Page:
As brand strategists, our work doesn’t end at identity creation alone, but extends to ensuring consistency of the brand once in the hands of the client.
Two years ago, we undertook the rebranding of a well-reputed, mature establishment. Since its inception 55 years ago, the Group has set up 21 institutes in the Healthcare and Education sector, each with its own unique identity. Our work involved consolidating the identity of the various institutes under the umbrella of the parent brand. The unifying identity was then extended into a design language common across all institutions.
The Logo is done. Now what?
Although now under a common logo, each of the institutes works with independent ad agencies/printers for all their external communication. This initially led to varied application of the logo and a disparate look and feel across the collaterals of the different institutions.
To ensure consistency in this open, evolving graphic system, we worked closely with the Group for six months templatising all the essential collaterals including visiting cards, letterheads, envelopes, certificates, brochure/ prospectus designs, identity cards for students and staff, etc. This process provided the client with personalised support that helped them initiate the consistent, repetitive use of this identity across all collaterals. Slowly, the institutes started adopting the new identity to their various collaterals.
Complacency. Complexity. Clarity?
The risk one runs with handing over a new identity is that internal stakeholders tend to get complacent even though the new brand is just beginning to take shape in the customer’s view.
When we conducted a design audit of the collaterals, we discovered some challenges the client faced resulting in the brand looking disparate in its expressions. We discovered that most institutes had not engaged with the design language beyond plugging the new identity in their collaterals.
As we delved deeper, we realised that for the client, it was not a matter of actively choosing to overlook the new design language. The complexity of the actual number of collaterals that needed to be redesigned, coupled with the ease of slipping into the old and familiar, made consistency close to impossible for them. Added to this, the number of different printers working on the collaterals for each institute lead to a lack of coherence and an overall dilution of the brand’s visual identity.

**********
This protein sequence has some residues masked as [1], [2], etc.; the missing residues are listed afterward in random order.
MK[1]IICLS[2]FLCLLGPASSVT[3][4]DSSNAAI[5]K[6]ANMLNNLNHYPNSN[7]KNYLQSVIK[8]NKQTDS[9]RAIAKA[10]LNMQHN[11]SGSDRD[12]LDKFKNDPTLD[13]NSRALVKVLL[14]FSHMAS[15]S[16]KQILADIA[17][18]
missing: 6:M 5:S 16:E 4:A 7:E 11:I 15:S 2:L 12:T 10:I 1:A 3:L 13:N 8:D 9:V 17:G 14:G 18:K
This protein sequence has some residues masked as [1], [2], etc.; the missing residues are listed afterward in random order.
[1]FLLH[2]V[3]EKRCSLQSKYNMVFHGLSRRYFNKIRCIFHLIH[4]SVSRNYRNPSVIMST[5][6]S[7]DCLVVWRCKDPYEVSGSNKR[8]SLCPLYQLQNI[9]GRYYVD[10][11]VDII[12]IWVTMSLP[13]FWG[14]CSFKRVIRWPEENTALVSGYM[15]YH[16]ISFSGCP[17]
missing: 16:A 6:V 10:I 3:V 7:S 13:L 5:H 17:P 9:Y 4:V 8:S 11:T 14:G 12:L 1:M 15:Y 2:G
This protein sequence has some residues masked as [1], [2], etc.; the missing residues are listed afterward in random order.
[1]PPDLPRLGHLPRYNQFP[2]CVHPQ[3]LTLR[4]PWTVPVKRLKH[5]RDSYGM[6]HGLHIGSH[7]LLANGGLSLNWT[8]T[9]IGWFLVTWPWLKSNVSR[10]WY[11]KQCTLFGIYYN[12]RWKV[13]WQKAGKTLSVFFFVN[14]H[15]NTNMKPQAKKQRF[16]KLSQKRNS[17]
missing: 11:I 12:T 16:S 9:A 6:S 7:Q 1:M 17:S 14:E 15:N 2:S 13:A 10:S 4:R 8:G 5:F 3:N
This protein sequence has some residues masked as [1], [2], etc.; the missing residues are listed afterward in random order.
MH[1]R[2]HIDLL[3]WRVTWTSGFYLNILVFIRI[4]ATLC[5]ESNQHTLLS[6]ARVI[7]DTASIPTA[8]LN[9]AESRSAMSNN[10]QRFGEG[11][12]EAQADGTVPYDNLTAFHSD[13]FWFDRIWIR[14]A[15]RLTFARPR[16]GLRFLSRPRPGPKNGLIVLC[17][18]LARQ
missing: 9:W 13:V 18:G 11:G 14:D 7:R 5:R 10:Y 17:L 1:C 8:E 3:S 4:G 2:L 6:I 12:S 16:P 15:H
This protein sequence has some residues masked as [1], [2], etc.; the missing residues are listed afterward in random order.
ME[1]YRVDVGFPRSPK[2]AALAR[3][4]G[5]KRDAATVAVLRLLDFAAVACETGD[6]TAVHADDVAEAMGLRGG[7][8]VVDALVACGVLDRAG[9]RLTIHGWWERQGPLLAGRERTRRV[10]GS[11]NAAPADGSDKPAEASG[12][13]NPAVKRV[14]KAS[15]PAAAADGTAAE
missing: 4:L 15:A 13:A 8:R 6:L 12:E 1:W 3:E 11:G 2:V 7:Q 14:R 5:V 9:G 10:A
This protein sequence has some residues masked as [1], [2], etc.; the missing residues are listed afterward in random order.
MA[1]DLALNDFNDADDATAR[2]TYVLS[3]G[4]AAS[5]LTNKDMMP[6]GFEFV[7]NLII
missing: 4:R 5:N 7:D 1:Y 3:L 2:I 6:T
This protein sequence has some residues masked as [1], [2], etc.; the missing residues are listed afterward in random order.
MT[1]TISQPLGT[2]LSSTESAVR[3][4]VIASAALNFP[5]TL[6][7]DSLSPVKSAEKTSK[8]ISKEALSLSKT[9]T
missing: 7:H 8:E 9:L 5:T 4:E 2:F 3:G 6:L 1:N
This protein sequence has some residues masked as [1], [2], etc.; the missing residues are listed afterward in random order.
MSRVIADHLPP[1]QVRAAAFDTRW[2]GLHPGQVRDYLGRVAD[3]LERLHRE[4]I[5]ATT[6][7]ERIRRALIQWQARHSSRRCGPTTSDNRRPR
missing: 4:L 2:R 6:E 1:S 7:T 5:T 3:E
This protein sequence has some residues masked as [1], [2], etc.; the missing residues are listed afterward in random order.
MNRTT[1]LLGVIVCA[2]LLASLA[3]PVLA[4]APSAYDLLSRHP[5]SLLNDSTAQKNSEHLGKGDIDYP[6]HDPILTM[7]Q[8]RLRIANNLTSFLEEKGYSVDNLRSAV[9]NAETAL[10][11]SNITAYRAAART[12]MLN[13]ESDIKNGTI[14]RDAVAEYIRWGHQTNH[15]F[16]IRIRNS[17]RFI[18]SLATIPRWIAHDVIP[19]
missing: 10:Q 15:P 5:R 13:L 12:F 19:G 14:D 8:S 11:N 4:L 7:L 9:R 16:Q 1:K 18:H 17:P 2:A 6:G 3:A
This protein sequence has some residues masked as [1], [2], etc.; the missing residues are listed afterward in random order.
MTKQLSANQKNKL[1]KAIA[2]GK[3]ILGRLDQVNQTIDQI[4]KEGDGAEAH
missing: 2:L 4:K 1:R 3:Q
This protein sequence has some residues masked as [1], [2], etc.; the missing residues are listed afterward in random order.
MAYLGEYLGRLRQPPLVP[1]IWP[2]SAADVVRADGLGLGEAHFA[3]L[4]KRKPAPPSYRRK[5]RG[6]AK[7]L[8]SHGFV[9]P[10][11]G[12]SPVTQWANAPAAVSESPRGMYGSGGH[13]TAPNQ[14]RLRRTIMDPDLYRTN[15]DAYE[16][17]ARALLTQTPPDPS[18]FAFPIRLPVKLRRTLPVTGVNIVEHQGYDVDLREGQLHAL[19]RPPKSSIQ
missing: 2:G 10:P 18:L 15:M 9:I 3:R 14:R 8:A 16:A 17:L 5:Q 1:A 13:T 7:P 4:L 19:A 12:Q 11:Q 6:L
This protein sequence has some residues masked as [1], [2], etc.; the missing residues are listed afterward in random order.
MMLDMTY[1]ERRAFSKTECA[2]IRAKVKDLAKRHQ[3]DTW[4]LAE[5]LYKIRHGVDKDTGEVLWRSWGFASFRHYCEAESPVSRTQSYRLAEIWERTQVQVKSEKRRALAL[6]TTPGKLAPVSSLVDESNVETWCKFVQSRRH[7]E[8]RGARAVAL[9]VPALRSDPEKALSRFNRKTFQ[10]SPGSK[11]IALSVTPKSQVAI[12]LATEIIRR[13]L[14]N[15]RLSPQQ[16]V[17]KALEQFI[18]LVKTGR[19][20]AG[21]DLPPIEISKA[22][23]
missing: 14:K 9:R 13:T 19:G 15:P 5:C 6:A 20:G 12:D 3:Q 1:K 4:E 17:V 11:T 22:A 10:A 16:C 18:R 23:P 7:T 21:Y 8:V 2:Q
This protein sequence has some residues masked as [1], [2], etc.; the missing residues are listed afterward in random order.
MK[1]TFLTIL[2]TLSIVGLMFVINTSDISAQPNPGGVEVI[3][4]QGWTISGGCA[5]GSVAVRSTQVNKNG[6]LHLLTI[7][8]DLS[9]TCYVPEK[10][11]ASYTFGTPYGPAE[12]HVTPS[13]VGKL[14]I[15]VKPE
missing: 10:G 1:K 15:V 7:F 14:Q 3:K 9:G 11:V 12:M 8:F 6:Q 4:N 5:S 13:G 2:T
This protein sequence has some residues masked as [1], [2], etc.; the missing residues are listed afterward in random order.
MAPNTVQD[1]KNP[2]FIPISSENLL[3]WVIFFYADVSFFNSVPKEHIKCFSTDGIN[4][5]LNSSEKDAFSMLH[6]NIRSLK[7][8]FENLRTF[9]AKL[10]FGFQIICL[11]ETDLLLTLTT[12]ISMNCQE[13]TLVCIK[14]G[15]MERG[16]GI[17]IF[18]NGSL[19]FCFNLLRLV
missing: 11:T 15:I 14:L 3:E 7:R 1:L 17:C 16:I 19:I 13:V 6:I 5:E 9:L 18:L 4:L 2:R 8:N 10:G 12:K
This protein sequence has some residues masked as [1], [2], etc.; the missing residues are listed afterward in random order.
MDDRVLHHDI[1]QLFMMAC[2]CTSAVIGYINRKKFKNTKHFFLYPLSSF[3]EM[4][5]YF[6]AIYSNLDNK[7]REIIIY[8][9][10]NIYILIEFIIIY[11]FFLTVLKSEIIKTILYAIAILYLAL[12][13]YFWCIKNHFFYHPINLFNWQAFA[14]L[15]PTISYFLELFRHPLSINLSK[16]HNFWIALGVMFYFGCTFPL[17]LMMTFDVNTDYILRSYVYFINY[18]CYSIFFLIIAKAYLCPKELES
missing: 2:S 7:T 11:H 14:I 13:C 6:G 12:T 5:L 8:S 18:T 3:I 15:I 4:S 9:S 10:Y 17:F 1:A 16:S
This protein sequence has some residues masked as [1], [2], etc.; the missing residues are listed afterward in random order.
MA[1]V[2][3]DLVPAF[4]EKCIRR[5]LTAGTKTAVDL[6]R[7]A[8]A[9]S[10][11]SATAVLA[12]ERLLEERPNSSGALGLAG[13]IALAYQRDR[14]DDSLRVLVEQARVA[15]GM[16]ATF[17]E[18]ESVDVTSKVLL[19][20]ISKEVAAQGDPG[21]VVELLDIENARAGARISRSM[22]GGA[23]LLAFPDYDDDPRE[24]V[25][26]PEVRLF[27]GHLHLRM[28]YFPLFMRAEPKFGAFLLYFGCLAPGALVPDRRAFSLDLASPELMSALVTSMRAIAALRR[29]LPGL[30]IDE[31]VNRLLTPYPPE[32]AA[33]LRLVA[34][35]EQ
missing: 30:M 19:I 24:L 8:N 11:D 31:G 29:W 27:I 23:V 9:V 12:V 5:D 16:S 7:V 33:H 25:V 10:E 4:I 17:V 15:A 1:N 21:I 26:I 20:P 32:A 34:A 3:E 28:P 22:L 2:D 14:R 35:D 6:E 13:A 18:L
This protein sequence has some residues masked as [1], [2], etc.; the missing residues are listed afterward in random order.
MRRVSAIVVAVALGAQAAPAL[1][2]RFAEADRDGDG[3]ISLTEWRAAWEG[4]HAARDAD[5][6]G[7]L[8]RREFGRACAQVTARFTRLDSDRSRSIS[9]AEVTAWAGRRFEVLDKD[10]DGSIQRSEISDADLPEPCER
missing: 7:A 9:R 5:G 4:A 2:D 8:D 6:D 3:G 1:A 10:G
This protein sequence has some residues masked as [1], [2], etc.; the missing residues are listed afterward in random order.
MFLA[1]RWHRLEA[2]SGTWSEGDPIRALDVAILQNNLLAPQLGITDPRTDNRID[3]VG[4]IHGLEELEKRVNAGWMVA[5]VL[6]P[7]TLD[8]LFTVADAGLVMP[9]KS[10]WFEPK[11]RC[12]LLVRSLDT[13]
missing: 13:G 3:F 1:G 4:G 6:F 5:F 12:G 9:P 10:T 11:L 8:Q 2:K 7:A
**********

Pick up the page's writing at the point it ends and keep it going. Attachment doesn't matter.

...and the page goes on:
Passing on the Baton
We decided to do a fun, visual, interactive presentation to make the transition to the new visual language. Identity systems can be powerful starting points and we set out to define them as guidelines. From actual elements of the new brand identity, to the usage of colours, fonts, spacing, background, watermark, crops, and most importantly, the misuse of the logo and its elements, we focused on familiarising the client with their new logo.
We involved the leadership, the senior management and the brand custodians of each institute. These seasoned educators and experienced professionals came with the curiosity of students and with a determination to grasp the otherwise alien world of graphic design. In those two hours we presented, questioned, debated, and even had a little quiz at the end. We sought to help them take ownership of the new logo, the identity, and its every colour and line. At the end of the presentation, they were ready to claim the new identity.
We then decided to hold a couple of such presentations for the printers as well. While we explained the guidelines to them, they updated us on the complexity of printing on different machines. Together, we worked out a solution to ensure that the collaterals of the 21 institutions – which were handed over to more than ten printers – looked like they belong to the same family. We believe we all left the room with a sense mutual respect for each other and with an understanding of the skills involved in each stage of a brand coming together.
Successful brands are usually those who have worked with the same design partner for years to ensure long-term consistency. Having worked with the client for over two years, and having initiated and been actively involved in the creation of a common Group brand, we wanted to ensure that we passed the baton on responsibly.
Documenting the Evolving Brand
Soon after, we handed over a composite set of guidelines to the client. We detailed out the significance of the logo, its elements, do’s & don’ts, and templates of all the basic collaterals, taking into account the complexity, sub-branding initiatives and the partnerships of various institutes.
As guidelines they are just that, guidelines. They aren’t a definite, exhaustive list of do’s and don’ts. Brand Guidelines need to be viewed more as a living document that is constantly evolving based on newer requirements of the brand. It is a source document that helps internalise the change and is meant to guide, inform, and equip all partners with the right tools.
Through this journey with the client, we learned several things ourselves.
1. An identity is only as strong as its consistent execution over time. Every single collateral, whether internal or external, that carries the logo, represents the brand.
2. When a large number of institutions and partnerships are involved, re-branding is a journey. Most often, it isn’t the lack of intent that is the problem, but the lack of sensitivity to minor deviations.
3. Taking responsibility for guiding the client towards the ownership of their new identity is as critical as creating one.